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Time is running out for KL Rahul


KL_Rahul_India_Test_CricketWay back in 2011, Rahul Dravid walked out to open the innings for India at The Oval in conditions that were difficult for batting. His vigil at the crease lasted six hours and 266 balls. Even as the team folded for 300 in response to England's 591, Dravid carried his bat and made nearly 50% of those runs – 146 high quality runs, not out, to save the face of his side.

Seven years later at the very same ground, his namesake opened the batting for India in the fifth and final Test of the series and made a stunning 149 after his team was reduced to 2 for 3. That knock, unlike in the case of Dravid, was preceded by scores of 4, 13, 8, 10, 23, 36, 19, 0, 37 and 0.

KL Rahul is probably the most talented batsman in India. But his inconsistency has been a monkey on the back for the Indian team’s management. After lambasting England's potent bowling attack at The Oval, Rahul's form has once again slumped and the runs have been lean in Australia and the West Indies.

If it were not for Prithvi Shaw's ban, Rahul would probably have been playing the India A series against South Africa A rather than the Tests in West Indies. The Karnataka opener has had a gruelling time in Test cricket after a rosy honeymoon period.

Since 2018, Rahul's average is a shocking 22.23 in 15 Test matches. Aside from the century at the Oval, his only fifty-plus score is at home against a weak and inexperienced Afghanistan bowling attack. His career average was a fairly impressive 44.62 before 2018 but now, after his failure in the Caribbean Islands, it has dropped to 34.58.

What's damning is how Rahul has failed to iron out a glaring weakness in his technique that showed up quite evidently in England. He was out bowled or lbw nine successive times in Tests - a period that spanned Tests in South Africa, England and India. That an opener had such a glaring flaw go unrectified through three series is unacceptable.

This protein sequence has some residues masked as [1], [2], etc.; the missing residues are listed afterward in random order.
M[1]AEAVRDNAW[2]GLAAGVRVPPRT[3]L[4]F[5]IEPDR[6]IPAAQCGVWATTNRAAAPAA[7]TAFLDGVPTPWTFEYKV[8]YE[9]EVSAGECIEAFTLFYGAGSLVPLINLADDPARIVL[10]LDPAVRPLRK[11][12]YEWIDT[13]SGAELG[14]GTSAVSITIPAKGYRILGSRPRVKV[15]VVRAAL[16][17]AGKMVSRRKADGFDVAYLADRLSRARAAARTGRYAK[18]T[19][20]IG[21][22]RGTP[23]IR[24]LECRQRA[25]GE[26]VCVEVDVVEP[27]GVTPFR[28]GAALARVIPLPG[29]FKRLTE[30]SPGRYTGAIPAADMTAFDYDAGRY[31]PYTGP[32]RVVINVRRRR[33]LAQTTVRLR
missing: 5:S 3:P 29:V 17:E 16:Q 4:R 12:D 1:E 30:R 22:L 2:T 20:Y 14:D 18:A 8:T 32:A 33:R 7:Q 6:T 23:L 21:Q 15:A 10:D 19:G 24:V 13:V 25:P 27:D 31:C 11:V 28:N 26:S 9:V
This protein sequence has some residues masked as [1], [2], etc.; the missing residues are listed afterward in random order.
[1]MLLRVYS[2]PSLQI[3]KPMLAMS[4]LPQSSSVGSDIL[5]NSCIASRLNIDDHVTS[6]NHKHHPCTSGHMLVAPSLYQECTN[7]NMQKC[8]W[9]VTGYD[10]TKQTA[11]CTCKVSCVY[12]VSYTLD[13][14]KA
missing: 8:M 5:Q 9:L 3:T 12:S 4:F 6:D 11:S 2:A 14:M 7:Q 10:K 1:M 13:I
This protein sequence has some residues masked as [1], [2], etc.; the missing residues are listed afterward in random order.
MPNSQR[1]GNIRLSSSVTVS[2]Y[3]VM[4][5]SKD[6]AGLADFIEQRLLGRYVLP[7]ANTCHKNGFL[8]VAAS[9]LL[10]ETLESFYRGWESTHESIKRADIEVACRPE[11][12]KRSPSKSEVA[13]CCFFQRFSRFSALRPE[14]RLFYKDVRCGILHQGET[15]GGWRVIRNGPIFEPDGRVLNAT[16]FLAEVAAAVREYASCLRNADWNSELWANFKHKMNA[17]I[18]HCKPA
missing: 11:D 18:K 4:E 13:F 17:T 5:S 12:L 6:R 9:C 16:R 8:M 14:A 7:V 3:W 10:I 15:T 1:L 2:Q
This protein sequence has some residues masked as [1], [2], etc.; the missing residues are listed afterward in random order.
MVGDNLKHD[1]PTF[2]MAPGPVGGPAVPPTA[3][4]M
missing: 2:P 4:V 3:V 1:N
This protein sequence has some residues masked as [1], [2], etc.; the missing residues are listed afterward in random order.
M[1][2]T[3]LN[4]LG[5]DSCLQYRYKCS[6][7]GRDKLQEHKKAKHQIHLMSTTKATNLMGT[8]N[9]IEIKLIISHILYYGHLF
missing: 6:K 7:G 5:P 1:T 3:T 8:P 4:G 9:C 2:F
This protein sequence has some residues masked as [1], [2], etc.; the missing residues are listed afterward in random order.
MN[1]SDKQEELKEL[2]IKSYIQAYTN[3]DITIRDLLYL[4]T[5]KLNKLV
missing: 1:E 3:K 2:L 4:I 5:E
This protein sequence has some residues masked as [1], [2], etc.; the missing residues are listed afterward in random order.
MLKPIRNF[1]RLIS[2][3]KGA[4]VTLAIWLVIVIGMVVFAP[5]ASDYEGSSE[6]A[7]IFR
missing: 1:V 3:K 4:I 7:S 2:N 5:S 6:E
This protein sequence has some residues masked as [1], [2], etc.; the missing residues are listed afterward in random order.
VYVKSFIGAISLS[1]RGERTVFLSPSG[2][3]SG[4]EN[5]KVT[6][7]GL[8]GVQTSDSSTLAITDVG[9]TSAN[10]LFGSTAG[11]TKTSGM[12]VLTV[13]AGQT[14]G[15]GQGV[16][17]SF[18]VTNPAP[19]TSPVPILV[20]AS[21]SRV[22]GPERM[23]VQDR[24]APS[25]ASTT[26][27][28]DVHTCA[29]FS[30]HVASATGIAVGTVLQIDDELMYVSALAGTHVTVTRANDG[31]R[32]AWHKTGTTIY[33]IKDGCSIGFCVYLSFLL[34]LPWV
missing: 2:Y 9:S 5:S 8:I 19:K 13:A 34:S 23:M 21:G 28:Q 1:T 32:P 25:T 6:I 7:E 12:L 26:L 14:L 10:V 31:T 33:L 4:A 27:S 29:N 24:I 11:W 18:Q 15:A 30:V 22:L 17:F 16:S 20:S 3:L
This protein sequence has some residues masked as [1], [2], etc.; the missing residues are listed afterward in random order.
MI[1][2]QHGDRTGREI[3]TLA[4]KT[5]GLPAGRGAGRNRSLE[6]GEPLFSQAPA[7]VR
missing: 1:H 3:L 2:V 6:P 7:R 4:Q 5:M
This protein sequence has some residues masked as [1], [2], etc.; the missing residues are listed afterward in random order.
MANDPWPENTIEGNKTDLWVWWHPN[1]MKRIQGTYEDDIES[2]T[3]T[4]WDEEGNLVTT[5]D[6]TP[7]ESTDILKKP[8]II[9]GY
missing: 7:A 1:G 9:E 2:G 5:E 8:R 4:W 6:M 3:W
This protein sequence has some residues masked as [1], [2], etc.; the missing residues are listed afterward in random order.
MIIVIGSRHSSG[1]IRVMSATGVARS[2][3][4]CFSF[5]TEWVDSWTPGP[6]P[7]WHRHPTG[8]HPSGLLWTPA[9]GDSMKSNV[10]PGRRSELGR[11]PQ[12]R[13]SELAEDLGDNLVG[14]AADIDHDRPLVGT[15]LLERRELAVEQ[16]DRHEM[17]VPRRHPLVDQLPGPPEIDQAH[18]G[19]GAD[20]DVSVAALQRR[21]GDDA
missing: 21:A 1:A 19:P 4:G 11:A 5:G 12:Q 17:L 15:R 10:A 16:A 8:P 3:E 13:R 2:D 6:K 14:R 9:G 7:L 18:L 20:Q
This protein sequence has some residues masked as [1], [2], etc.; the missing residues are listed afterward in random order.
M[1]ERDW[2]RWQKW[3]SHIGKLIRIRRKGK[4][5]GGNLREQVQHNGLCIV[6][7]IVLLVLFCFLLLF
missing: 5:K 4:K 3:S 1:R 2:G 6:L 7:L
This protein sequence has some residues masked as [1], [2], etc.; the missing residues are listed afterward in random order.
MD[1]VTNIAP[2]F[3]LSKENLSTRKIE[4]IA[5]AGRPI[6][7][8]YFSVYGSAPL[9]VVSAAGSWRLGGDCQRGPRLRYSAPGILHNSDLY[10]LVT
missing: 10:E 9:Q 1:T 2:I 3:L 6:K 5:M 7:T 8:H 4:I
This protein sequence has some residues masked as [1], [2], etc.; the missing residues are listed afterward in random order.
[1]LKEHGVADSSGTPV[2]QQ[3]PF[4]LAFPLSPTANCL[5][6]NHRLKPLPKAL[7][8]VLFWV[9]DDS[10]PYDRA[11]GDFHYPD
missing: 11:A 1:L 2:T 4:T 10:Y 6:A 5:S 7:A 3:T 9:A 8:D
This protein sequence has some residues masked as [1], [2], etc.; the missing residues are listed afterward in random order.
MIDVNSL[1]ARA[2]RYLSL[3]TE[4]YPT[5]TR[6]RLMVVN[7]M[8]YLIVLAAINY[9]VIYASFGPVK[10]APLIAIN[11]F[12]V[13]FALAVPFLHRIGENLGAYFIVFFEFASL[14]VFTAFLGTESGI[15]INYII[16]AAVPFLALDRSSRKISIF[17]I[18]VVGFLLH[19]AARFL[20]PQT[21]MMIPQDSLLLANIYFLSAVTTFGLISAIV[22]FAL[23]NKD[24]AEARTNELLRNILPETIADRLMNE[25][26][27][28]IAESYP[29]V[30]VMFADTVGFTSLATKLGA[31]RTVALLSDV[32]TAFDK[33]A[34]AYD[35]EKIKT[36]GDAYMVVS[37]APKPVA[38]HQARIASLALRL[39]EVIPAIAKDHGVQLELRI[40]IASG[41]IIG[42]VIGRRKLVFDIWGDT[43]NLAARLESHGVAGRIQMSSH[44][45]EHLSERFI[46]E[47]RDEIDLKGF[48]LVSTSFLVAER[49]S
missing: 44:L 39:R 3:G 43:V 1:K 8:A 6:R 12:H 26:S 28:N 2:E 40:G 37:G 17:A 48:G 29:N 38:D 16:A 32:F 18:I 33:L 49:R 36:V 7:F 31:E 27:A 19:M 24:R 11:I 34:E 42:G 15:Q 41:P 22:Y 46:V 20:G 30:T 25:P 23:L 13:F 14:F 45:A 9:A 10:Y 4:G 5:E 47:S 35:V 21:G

He fails to get starts, and on the rare occasions he does, fails to convert them. In his 61 Test innings, more than half - 33 - of his knocks have ended before 20. Furthermore, nearly half of that (16) did not even require a fielder.

Rahul has been bowled or lbw 24 times in his career. 19 of them have come against pace bowlers, 16 of them against right arm pace bowlers in particular. In the early stage of his innings, the opener is extremely susceptible to this weakness. It’s not as if he isn't aware of this.

Rahul has altered his backlift in the last couple of series. In Australia and later in West Indies, his bat, which was earlier pointing to the slip cordon, has been more towards the keeper. But the failures have continued, unabated. After struggling against Jason Holder and Kemar Roach through the two Tests in West Indies, it is evident that Rahul's problem is two-fold:

●    One, he has a technical issue when the ball angles into him.

●    Two, he is so aware of this that he tries to cover that weakness in anticipation of the ball coming in and ends up edging behind the stumps.

This would leave India with little choice but to omit him because the excuse of “his talent” has clearly gone well beyond admissible limits. Right through the West Indies tour, Rahul kept playing inside the line of the ball and the seamers exploited this by getting the ball to straighten after angling it in, clearly playing with his mind.

In England, while none of the top-order batsmen were bowled or lbw more than three times, Rahul was dismissed in such a fashion a whopping eight times. Murali Vijay and Dinesh Karthik, who showed similar issues, were dropped mid-way through the series but a longer rope was given to Rahul.

Even after his failures persisted in the home series against West Indies, where Shannon Gabriel had him trapped in front, and in the Australia tour, Rahul was carried to the Caribbean Islands as one of only two openers alongside Mayank Agarwal. While Agarwal has appeared more composed, Rahul is clearly in a mental battle with himself while struggling to deal with his exposed technical shortcomings.

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